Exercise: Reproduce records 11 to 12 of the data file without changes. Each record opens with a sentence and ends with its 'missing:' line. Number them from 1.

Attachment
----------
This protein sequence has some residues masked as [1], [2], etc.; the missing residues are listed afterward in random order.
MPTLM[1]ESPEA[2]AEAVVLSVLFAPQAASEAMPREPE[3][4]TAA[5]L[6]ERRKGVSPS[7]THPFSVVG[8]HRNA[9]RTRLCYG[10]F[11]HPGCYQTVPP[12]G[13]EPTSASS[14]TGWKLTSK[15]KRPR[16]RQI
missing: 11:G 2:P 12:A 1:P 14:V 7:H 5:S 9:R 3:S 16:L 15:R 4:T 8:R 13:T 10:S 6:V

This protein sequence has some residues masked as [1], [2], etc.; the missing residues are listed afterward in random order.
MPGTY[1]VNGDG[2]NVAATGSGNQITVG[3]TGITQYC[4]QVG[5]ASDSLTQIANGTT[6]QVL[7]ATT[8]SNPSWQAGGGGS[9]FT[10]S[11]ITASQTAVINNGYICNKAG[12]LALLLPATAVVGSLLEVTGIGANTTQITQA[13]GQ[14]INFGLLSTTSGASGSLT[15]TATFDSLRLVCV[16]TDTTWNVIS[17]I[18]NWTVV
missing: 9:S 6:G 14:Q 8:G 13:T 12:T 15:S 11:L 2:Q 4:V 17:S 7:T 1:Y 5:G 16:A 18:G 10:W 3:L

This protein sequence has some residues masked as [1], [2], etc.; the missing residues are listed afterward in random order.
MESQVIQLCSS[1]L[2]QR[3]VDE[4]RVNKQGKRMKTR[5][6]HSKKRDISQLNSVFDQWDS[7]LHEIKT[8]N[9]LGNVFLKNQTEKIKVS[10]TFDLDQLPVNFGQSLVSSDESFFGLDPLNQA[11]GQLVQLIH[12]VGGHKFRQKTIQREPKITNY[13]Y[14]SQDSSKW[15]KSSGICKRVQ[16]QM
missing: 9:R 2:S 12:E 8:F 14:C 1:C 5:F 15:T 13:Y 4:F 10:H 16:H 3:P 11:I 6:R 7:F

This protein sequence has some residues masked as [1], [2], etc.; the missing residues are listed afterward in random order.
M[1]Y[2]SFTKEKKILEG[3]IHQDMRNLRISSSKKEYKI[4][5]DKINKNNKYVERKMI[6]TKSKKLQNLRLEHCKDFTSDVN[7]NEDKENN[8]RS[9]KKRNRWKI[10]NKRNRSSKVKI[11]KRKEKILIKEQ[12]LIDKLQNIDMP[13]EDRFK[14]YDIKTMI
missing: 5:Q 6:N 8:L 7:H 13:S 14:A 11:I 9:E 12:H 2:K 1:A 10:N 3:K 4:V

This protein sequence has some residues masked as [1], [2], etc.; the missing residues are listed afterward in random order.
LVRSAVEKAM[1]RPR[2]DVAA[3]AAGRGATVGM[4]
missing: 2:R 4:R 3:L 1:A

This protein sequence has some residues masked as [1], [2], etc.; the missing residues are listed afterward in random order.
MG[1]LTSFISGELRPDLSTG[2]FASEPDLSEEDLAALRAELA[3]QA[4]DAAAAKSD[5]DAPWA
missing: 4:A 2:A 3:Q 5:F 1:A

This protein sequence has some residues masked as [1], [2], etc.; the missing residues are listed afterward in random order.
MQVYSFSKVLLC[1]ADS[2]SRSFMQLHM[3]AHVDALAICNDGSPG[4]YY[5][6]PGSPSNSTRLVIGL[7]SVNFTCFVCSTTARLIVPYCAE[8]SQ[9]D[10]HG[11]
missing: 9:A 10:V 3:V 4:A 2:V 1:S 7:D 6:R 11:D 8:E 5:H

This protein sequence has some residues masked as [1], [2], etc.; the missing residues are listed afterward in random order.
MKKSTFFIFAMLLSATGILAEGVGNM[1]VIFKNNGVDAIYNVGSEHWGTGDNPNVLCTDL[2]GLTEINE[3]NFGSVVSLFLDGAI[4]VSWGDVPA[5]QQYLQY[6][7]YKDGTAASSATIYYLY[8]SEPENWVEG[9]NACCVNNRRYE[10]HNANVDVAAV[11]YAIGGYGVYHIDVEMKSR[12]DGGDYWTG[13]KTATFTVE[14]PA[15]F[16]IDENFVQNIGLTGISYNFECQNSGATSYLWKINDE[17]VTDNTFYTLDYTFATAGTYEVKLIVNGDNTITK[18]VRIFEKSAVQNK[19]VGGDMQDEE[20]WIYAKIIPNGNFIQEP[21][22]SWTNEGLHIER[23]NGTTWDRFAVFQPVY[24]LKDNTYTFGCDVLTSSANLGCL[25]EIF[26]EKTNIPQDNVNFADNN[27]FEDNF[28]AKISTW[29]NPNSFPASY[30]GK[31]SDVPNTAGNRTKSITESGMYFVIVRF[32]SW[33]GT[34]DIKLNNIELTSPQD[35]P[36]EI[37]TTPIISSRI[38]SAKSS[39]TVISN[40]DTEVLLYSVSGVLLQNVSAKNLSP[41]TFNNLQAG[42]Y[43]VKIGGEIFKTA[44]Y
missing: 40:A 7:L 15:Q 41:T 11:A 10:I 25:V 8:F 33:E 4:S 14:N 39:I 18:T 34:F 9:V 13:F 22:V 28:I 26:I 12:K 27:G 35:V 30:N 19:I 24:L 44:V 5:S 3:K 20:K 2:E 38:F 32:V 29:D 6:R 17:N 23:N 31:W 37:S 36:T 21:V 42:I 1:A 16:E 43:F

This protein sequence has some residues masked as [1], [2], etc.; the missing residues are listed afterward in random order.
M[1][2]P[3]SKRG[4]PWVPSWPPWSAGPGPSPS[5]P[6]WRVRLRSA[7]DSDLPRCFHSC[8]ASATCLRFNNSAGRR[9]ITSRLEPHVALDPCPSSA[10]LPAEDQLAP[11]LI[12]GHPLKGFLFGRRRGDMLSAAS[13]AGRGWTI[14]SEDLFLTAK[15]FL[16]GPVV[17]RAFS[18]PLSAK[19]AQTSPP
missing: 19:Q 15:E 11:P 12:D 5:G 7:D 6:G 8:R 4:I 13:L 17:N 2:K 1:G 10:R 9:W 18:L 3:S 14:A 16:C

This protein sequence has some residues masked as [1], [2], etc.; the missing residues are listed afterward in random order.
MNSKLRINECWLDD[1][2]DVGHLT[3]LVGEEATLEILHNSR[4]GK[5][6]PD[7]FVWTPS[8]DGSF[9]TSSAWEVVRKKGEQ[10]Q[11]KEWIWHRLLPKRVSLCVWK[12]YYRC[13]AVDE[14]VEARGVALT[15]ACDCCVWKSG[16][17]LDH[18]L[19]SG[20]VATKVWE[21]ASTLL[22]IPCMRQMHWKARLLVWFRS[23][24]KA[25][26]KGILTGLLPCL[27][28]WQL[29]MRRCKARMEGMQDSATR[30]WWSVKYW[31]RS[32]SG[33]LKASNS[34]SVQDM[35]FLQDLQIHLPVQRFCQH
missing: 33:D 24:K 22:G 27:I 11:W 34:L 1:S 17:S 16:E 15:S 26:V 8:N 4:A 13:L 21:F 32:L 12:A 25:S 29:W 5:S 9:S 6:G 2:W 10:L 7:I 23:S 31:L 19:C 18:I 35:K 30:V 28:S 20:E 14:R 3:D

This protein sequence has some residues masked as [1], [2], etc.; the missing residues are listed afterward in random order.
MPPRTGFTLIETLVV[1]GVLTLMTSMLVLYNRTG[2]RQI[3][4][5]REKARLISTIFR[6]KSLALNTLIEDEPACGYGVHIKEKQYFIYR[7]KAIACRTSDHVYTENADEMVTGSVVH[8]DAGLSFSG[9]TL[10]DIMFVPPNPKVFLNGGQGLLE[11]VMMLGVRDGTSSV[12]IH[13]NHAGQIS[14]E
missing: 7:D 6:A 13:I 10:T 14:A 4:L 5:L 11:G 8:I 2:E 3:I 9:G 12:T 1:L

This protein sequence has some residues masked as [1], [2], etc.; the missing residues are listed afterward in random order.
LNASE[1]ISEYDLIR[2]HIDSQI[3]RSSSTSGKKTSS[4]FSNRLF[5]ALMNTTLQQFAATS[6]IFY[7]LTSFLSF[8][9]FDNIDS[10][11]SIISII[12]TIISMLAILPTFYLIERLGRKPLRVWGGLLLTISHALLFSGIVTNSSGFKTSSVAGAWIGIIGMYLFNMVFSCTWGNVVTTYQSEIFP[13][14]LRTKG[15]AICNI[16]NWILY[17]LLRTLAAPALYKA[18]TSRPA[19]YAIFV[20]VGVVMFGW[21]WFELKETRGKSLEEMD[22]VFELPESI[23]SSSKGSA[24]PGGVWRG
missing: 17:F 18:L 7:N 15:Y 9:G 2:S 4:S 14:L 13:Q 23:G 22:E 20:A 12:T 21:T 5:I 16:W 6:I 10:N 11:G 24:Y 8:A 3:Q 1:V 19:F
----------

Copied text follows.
This protein sequence has some residues masked as [1], [2], etc.; the missing residues are listed afterward in random order.
MPPRTGFTLIETLVV[1]GVLTLMTSMLVLYNRTG[2]RQI[3][4][5]REKARLISTIFR[6]KSLALNTLIEDEPACGYGVHIKEKQYFIYR[7]KAIACRTSDHVYTENADEMVTGSVVH[8]DAGLSFSG[9]TL[10]DIMFVPPNPKVFLNGGQGLLE[11]VMMLGVRDGTSSV[12]IH[13]NHAGQIS[14]E
missing: 7:D 6:A 13:I 10:T 14:A 4:L 5:L 11:G 8:I 2:E 3:I 9:G 12:T 1:L

This protein sequence has some residues masked as [1], [2], etc.; the missing residues are listed afterward in random order.
LNASE[1]ISEYDLIR[2]HIDSQI[3]RSSSTSGKKTSS[4]FSNRLF[5]ALMNTTLQQFAATS[6]IFY[7]LTSFLSF[8][9]FDNIDS[10][11]SIISII[12]TIISMLAILPTFYLIERLGRKPLRVWGGLLLTISHALLFSGIVTNSSGFKTSSVAGAWIGIIGMYLFNMVFSCTWGNVVTTYQSEIFP[13][14]LRTKG[15]AICNI[16]NWILY[17]LLRTLAAPALYKA[18]TSRPA[19]YAIFV[20]VGVVMFGW[21]WFELKETRGKSLEEMD[22]VFELPESI[23]SSSKGSA[24]PGGVWRG
missing: 17:F 18:L 7:N 15:Y 9:G 2:S 4:S 14:L 13:Q 23:G 22:E 20:A 12:T 21:T 5:I 16:W 6:I 10:N 11:G 24:Y 8:A 3:Q 1:V 19:F